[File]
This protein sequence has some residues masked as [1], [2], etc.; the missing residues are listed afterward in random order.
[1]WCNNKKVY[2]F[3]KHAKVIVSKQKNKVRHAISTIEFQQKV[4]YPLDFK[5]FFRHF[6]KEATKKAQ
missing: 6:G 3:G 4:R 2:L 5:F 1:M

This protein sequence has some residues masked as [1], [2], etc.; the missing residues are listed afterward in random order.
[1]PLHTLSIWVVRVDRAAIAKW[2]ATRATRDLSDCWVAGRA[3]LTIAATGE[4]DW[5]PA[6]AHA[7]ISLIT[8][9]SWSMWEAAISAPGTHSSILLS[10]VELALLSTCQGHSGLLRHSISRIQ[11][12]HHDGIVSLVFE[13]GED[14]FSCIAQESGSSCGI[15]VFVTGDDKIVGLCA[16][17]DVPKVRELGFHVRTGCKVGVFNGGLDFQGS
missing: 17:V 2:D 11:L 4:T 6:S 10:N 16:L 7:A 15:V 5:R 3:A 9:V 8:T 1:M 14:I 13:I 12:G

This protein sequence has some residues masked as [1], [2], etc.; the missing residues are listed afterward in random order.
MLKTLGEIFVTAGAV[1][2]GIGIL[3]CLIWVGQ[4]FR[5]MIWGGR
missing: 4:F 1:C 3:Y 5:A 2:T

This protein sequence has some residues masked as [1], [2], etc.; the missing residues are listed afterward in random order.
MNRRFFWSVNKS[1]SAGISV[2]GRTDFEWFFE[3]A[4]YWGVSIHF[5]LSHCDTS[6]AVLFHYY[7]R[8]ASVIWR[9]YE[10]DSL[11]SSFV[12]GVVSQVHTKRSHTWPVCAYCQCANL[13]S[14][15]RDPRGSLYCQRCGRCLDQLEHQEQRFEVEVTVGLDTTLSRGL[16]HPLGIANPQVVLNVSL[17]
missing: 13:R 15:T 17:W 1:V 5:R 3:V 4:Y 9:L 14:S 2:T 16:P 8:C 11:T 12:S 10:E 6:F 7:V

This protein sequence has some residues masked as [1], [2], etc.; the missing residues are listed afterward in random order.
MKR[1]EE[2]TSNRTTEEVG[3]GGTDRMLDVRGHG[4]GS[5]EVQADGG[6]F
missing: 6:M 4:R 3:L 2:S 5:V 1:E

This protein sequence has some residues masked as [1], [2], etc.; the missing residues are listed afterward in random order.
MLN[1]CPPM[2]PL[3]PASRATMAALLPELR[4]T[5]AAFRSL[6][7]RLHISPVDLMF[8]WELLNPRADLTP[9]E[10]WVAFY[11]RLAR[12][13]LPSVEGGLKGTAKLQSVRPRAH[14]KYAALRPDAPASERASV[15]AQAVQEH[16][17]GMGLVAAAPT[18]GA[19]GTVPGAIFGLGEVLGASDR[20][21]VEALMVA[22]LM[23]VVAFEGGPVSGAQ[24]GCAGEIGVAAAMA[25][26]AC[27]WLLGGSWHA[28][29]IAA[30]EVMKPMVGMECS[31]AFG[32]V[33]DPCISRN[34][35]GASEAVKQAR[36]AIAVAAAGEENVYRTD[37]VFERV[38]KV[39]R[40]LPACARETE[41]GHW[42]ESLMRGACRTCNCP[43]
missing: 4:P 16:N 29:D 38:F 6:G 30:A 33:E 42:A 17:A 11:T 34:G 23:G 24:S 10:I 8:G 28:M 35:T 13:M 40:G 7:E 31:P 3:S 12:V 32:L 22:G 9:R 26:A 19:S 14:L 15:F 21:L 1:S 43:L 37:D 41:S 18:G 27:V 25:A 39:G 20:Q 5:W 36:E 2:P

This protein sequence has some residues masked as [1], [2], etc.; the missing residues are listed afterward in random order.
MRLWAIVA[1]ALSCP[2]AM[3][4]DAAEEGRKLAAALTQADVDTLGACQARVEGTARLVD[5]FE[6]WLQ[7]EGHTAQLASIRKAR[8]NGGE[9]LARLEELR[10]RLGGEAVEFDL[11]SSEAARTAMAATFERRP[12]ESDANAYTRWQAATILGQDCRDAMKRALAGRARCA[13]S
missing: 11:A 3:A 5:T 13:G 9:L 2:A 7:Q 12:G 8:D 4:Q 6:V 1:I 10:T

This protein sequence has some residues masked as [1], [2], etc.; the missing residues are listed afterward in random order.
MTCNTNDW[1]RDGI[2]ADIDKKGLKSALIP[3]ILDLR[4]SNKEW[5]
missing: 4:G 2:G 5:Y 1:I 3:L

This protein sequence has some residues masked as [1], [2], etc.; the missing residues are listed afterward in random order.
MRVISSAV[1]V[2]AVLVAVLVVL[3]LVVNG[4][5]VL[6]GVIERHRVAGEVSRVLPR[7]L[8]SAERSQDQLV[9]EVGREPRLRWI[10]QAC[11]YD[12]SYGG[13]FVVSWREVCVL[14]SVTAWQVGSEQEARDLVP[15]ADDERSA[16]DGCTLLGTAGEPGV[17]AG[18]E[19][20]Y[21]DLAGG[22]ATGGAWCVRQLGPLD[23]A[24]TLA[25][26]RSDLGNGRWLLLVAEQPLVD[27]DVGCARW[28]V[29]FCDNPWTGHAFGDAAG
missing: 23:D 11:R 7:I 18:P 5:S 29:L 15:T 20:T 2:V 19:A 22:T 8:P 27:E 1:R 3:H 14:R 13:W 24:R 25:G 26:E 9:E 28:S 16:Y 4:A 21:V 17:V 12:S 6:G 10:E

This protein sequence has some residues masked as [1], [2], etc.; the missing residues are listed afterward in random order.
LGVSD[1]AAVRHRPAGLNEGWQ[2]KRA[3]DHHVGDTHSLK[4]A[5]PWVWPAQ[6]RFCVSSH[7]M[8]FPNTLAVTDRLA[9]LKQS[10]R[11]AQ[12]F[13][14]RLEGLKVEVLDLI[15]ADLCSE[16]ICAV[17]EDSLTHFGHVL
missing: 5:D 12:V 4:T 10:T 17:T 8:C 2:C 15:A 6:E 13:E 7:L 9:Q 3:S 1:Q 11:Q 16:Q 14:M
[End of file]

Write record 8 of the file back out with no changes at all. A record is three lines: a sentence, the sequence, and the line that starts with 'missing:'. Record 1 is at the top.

This protein sequence has some residues masked as [1], [2], etc.; the missing residues are listed afterward in random order.
MTCNTNDW[1]RDGI[2]ADIDKKGLKSALIP[3]ILDLR[4]SNKEW[5]
missing: 4:G 2:G 5:Y 1:I 3:L